Logan glanced over his shoulder and looked at the woman. “Yeah. Sprained wrist, I think. She’s a little shaken up.”
An ambulance pulled in, sirens blaring. There were a lot of people mingling on the street, hanging around.
“Logan, I can’t believe I did that,” Julia said. “I’m so sorry. I’m completely at fault.”
“Let’s not worry about that right now. Let’s just get you checked out at the hospital and make sure everyone’s okay. That’s all that matters,” he said.
She was no longer paying attention. As she glanced around at the accident scene she was responsible for, she realized she’d totaled her car.
f all the places to have a pregnancy test done, a hospital emergency room wasn’t the one Julia had imagined. It only confirmed what she already knew—she was pregnant, although only a few weeks along. Everyone agreed there should be no x-ray for her shoulder. She hadn’t been hurt that badly: a cut above her brow that took five stitches, along with strained muscles, bumps, and bruises. She was lucky, and the doctor confirmed she shouldn’t be affected by the accident at all.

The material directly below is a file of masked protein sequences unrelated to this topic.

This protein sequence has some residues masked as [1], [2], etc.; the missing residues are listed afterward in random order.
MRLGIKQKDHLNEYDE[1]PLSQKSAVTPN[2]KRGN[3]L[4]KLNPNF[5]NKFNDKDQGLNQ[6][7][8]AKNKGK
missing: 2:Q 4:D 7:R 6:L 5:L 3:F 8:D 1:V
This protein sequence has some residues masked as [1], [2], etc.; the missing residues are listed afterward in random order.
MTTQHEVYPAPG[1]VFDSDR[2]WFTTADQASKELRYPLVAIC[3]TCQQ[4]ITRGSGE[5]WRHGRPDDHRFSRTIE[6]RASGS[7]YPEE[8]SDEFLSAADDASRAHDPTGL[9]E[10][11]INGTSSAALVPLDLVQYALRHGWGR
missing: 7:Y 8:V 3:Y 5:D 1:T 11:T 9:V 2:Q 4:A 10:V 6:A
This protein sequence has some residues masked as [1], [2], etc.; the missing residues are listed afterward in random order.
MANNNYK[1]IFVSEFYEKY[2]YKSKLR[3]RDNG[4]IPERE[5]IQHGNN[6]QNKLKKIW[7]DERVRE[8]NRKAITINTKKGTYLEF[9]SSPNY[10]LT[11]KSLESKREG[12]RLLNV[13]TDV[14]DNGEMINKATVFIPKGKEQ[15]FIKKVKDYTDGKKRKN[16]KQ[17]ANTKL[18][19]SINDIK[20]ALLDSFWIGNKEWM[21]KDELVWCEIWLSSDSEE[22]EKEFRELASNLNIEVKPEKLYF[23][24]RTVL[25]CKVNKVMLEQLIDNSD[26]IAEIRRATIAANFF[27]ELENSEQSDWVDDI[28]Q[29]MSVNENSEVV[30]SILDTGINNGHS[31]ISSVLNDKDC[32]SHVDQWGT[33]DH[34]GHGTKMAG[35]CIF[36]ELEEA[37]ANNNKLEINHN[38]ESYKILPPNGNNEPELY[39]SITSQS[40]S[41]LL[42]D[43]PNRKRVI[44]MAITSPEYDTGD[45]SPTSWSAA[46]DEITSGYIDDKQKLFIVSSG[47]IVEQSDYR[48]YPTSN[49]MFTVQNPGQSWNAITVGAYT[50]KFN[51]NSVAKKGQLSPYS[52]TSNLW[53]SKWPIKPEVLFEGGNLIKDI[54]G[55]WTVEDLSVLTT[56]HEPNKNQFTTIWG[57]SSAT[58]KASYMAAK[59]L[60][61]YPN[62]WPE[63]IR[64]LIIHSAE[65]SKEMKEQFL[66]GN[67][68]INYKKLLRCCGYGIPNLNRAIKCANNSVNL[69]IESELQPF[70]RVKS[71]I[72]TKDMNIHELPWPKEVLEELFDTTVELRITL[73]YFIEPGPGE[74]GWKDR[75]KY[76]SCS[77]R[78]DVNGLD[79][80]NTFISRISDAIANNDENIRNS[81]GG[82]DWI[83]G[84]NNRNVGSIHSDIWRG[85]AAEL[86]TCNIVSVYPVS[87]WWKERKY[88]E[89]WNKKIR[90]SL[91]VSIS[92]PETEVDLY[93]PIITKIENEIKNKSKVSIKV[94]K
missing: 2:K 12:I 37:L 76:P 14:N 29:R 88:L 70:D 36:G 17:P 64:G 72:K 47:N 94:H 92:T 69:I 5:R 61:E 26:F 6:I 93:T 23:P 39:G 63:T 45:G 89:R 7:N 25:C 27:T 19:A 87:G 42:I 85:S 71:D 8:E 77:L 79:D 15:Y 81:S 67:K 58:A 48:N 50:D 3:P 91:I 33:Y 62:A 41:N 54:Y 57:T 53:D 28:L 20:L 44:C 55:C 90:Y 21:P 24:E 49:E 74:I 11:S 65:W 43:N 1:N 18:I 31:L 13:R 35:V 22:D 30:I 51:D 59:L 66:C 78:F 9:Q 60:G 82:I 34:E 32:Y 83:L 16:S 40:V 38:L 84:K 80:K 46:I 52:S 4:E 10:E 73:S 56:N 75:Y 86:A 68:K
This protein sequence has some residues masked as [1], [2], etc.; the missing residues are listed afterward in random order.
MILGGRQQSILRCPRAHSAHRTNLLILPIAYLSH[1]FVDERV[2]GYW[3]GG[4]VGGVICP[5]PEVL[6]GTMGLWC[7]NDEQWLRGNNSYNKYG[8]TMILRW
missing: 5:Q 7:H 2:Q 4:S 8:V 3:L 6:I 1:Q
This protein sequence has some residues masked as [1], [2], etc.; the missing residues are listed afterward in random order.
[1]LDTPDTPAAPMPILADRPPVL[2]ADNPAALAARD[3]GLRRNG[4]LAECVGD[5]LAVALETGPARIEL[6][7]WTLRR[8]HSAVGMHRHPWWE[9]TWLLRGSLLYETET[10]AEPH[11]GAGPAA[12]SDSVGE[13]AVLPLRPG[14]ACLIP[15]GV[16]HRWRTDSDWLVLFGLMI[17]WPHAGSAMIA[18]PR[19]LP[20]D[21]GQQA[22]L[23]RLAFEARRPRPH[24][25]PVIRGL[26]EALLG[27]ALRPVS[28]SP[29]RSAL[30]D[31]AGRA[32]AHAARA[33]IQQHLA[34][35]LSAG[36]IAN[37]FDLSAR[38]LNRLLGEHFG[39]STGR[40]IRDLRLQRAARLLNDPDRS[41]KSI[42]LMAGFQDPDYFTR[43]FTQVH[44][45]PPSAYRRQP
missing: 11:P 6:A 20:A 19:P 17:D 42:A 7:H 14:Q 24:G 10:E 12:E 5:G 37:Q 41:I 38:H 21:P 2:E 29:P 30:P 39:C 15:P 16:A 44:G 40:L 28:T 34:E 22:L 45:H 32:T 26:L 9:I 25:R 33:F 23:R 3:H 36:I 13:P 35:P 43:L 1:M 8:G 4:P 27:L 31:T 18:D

This was a relief, of course, but sitting in the passenger seat of Logan’s black Jeep, having been buckled in by him as if she was badly injured, didn’t relieve the guilt, at all, about what she’d done. The fact was that she’d run a stop sign. It was careless, reckless, and someone could have been killed. Clinton had argued against giving her a ticket, but Logan had ordered him to write it up before taking the ticket and stuffing it in his pocket. After all, how would it look to have the sheriff handing out favors to his fiancée—his pregnant one, at that?